I met Kikuo Ibe for the first time last November during the G-Shock 35th-anniversary party held at Madison Square Garden. Although the larger-than-life spectacle featured contemporary cultural icons like Virgil Abloh and Ronnie Fieg, everything was centered around Mr. Ibe, the eccentric engineer who created the practically indestructible timepiece.
My next in-depth encounter with the world that Mr. Ibe created was while I was working on a feature story on the history of G-Shock design for WatchTime’s annual Design Issue. During my research process, I talked with over a dozen watch collectors that felt their horological journey had been started by G-Shock. It’s a known truth that being a serious watch collector involves a certain kind of madness, and I found that G-Shock collectors were even more passionate and emotional about their watches than many of the Swiss-based collectors I’ve met during my time as a watch journalist. G-Shock fandom is non-discriminatory, it consumes both neophyte collectors as well as deep-pocketed hobbyists that have literal safes filled with watches. Once I finished the article, my interest was not yet sated, and I yearned for my next comprehensive G-Shock experience.
My second one-on-one encounter with Mr. Ibe took placed a few weeks ago when I met him at the G-Shock showroom in New York for a follow-up interview. Read on as Mr. Ibe and I discuss the recent success of the Full Metal line, the importance of a balance between luxury and accessibility, and the G-Shock fandom as a whole.
Logan R. Baker: To start off, I’d like to talk about the new Full Metal line that was introduced at Baselworld this year. It’s been very successful so far. Are there plans to continue developing it moving into next year?
Kikuo Ibe: We just launched a [new Full Metal] watch before the holidays that we expect will perform well. Talking about the future of the product, we expand this metal G-Shock lineup for a couple of years. Then, during that process, what we’re thinking is the development of a new material. Unfortunately, so far, we can’t say [what it is]. The material is one of our ideas to improve. We’ll launch a new concept for G-Shock at Basel next year.
LRB: Were there any surprises that came with the release of the Full Metal G-Shock?
KI: The one thing that we didn’t expect when we launched the Full Metal G-Shock in the United States was that the actual sales were much higher than we expected. With this new product, the Full Metal G-Shock, we tried to expand our channels at more luxury jewelers with this high-end G-Shock. We are very happy.
LRB: As you said, we’ve seen G-Shock go more upmarket over the past few years. Is there a way to effectively balance the upmarket growth with the accessible pricing that G-Shock has been known for throughout its lifetime?
KI: That is very important. We carefully segment the lineup. The starting point is probably $99; the most expensive one, that we call MR-G, is $6,000 or $7,000. Then we clearly segment the two lineups by channel. We are selling the G-Shock to the world market, for example, in middle-tier stores like Kohls or J.C. Penney as well as the department stores like Macy’s. The highest one is for the luxury jewelers that are mainly selling the Swiss brands. By segmenting the product, we can survive. We can sell the G-Shock from bottom to top. That is our strategy. Only our brand can sell bottom to high end. Every Swiss brand only has the high-priced range, but we have from $99 to $7,400. That is something only G-Shock can do.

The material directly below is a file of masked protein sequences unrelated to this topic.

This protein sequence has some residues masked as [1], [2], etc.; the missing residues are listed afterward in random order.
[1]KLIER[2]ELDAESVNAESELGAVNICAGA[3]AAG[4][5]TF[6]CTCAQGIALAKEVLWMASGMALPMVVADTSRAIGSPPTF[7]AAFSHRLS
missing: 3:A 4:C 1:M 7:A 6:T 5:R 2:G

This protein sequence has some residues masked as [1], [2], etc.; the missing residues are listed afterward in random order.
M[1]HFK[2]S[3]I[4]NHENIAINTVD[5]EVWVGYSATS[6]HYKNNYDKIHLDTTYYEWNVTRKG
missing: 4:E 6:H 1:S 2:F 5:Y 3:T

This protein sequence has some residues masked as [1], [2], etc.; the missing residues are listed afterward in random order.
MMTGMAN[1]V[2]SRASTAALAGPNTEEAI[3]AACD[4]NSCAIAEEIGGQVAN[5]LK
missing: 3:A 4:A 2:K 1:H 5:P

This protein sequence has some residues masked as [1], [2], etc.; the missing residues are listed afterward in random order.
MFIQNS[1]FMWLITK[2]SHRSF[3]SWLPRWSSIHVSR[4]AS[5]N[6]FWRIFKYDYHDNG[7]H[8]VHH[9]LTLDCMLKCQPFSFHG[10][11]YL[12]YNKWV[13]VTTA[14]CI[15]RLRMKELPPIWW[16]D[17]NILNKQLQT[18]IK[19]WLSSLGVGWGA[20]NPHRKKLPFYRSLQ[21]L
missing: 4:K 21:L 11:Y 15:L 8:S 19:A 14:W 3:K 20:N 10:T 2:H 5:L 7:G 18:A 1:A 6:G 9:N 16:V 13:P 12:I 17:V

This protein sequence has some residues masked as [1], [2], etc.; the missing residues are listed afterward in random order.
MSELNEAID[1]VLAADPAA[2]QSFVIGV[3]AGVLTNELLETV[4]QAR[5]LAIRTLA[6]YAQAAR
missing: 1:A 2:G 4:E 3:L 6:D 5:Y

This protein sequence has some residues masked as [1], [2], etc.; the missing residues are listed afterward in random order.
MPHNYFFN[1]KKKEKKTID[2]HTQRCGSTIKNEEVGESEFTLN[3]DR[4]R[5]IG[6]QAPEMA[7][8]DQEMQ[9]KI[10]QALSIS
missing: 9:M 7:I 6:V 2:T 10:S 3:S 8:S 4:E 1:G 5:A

LRB: I’d like to talk about the S-Series for a moment. When it was announced, it was intended to be a new launch for the ladies market. How has that developed over the past few years? Is it successful?
KI: The S-Series just started in 2014 in the United States. Every year, we increase the sales. It is still much smaller than G-Shock, but it’s surely expanding. Also, [we are able] to cultivate the female market of the brand, not only in the U.S., but also in other areas like Asia and Europe. We are cultivating and continuing to expand the female market yearly. It used to be that we have Baby-G. The Baby-G’s name doesn’t fit for American people. The Baby-G communicates to teenagers, so we developed the S-Series for mature ladies.
LRB: In a recent issue of WatchTime, I wrote a long-form article about the history of G-Shock design. During my research, I did an interview with a Queens-based collector who has your signature tattooed on his wrist. What inspires that kind of passion for the brand? What do you think it is about your invention that people respond to?
KI: First of all, we appreciate the collector. [Compared to a] a Swiss brand, G-Shock is one part of the body. My body. A Swiss brand is not a part of the body because it’s an expensive watch. When a customer is wearing a Swiss watch, he needs to care about it. With G-Shock, you don’t need to care for anything. That’s why G-Shock is one part of my body. With a Swiss watch, because of the [materials] or price range, people must handle with care. But G-Shock, no. You can treat it as you like.
LRB: My last question has to do with the future viability of the global Swiss fairs like Baselworld. We’re seeing them decline in relevance. What does exhibiting at Baselworld mean for G-Shock? Will you continue to exhibit there in the future?
KI: The reason we participate at Baselworld is to show the difference between a Swiss brand and G-Shock/Casio. We will participate next year. Baselworld is very important for us to show the difference. We want to continue to participate as long as we can. Our brand is about evolution and innovation. That is the point we want to show the industry at Basel, at least, in 2019. Past 2019, we will need to discuss future plans.